The city passed a budget this year of $10,520,427 after transfers,
she first said. "Our general fund cannot withstand an additional
burden of costs at this time," she said.
Our payroll seems to be the biggest cost generated, and our
departments are at least 15 staff short, she said.
Our responsibilities are increasing with economic development,
Davis said. There is a ripple effect associated with new growth,
including residential development. We are not complaining but
looking for possible solutions to offset costs, as well as bringing
taxpayers into the decision-making process on the next ballot, she
The mayor said that she has been working with City Clerk Melanie
Riggs and Treasurer Les Plotner. Riggs recognized that there are a
number of city employees nearing retirement who are on the high end
of the pay scale and that if they retired from the city early, lower
payroll rate employees could be hired. This constitutes a potential
savings of $450,000 over a three-year period.
The finance, policies and procedures committee has approved the
development of an incentives package to accomplish this. The council
will be looking closely at this and working on it this year, she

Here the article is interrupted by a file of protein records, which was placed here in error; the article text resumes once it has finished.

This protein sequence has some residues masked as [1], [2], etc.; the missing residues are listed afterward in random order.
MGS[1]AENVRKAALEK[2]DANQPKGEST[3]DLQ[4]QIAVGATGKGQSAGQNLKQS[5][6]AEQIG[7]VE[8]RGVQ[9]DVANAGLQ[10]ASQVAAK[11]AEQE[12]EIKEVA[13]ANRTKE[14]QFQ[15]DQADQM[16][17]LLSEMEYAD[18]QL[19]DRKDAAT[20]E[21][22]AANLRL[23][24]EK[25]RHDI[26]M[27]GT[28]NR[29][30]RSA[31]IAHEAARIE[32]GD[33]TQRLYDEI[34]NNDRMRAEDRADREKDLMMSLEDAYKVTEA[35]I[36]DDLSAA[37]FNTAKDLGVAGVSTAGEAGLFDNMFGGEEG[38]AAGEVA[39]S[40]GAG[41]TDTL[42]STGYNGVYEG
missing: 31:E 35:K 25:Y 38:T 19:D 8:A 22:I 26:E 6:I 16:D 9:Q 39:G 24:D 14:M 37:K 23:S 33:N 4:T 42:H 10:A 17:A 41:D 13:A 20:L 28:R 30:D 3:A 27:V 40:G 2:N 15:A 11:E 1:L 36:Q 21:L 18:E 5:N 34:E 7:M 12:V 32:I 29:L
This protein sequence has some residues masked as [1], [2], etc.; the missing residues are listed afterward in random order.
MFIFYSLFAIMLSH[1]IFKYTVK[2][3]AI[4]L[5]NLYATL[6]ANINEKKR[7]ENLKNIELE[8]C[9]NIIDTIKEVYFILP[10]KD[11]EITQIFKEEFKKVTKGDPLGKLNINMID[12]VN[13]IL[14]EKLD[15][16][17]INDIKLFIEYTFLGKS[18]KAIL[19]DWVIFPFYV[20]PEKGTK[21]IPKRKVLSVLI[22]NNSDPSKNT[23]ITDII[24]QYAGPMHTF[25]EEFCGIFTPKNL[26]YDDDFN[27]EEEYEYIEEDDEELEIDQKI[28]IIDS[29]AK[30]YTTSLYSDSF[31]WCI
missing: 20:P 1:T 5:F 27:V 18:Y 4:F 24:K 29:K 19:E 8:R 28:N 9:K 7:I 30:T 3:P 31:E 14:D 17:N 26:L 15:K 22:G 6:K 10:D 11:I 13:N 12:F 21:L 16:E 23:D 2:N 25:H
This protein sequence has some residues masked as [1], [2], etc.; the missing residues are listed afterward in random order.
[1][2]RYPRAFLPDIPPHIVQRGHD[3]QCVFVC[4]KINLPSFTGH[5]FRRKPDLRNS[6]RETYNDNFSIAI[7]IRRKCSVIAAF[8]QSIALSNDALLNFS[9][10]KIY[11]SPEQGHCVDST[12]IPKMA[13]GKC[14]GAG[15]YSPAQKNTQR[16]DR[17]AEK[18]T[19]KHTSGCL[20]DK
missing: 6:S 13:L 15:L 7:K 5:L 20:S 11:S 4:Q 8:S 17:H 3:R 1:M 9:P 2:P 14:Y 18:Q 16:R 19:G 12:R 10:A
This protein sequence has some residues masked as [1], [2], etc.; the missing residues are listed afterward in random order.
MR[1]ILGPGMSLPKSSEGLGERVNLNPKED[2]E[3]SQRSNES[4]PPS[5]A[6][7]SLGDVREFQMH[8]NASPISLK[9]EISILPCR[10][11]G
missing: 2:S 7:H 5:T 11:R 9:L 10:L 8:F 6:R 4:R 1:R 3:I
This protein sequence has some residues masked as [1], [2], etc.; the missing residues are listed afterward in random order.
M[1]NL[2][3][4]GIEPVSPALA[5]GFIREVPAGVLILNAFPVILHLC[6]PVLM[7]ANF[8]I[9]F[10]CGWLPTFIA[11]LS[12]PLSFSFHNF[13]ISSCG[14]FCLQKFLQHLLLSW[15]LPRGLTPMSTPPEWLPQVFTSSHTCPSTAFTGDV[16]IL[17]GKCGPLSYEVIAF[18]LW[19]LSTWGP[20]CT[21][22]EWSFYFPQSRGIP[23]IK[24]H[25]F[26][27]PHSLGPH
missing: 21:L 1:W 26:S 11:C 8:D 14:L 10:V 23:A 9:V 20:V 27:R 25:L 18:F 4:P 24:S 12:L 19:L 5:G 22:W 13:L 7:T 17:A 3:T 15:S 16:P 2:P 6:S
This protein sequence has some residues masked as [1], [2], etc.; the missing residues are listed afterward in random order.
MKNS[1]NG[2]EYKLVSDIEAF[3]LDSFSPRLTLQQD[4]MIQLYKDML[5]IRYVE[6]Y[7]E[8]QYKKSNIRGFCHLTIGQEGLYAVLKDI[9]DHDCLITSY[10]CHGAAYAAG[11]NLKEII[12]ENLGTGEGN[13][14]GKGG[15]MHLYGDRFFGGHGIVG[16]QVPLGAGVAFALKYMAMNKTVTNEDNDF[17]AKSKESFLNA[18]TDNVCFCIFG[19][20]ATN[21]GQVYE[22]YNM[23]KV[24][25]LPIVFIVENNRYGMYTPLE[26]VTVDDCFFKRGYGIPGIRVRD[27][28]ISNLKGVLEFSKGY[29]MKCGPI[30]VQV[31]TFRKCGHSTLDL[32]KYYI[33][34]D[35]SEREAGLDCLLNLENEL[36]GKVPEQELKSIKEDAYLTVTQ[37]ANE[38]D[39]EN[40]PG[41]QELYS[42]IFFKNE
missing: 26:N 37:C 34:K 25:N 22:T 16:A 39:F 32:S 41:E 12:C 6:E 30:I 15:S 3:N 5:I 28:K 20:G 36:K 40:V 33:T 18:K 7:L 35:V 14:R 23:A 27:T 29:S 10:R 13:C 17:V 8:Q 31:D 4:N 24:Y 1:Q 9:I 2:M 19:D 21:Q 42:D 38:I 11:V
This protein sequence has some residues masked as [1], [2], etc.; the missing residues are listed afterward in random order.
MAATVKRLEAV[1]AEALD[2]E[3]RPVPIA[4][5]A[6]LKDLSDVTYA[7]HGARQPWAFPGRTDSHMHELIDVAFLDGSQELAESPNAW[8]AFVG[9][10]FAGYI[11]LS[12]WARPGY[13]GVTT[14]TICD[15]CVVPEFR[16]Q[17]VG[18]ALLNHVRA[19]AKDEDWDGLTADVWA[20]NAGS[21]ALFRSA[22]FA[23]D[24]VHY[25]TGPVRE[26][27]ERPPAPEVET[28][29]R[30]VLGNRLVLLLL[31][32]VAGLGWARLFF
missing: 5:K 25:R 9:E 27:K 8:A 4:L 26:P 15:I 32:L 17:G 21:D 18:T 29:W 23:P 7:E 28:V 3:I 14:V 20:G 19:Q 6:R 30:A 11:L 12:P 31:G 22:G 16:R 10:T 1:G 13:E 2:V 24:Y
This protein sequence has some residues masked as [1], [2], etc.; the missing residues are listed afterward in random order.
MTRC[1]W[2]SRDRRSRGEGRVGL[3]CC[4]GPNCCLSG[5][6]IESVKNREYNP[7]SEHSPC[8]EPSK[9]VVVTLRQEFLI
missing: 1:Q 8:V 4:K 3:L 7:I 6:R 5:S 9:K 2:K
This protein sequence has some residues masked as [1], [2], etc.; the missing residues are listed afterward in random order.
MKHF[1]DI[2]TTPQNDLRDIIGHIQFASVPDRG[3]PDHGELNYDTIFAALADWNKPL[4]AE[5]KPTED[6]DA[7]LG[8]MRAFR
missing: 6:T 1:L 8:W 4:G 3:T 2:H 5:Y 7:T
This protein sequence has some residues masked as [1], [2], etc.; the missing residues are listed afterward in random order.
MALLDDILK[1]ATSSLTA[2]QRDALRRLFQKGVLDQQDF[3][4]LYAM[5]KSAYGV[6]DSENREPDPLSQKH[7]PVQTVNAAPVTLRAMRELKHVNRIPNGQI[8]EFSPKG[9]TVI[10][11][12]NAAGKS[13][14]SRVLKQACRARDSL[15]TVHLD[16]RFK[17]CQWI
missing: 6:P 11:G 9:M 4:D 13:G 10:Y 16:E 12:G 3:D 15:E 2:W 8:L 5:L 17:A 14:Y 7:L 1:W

In another area, the mayor said that Alderman Verl Prather and
Leslie Last came up with the idea of placing the Fifth Street Road
project and construction of streets for the new Abraham Lincoln
Memorial Hospital on the ballot. They suggested that it be put to
the voters to decide whether or not they want the city to invest in
these projects as a priority and sacrifice other street projects
within the city.
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Future consideration for costs to maintain these developments and
the costs of other coming commercial and residential developments
and the services they will need must be taken into consideration
also, she said.
"On a positive note, we will continue to work with all parties in
economic development that have brought in new businesses. We've
retained businesses and shown central Illinois, the state of
Illinois [that] the city of Lincoln is up and coming... and will
proceed in that direction."
The mayor concluded with a thank you to the aldermen of the past
year, the citizens and said that it is a task that has given her
many sleepless nights but one that has also brought her great
pleasure in doing over the past six years. She hopes to continue
bringing success to Lincoln in the next year and said that she
appreciates those who understand that she and the city council make
no decisions lightly.
"I love this city and the people who live here," she said. "I
don't want to jeopardize anyone's chances of success or upon
improving their quality of life." She said that this is a democracy,
and she welcomes hearing from people. She also asked that people
give her and the council the respect and latitude needed to make
those decisions a reality.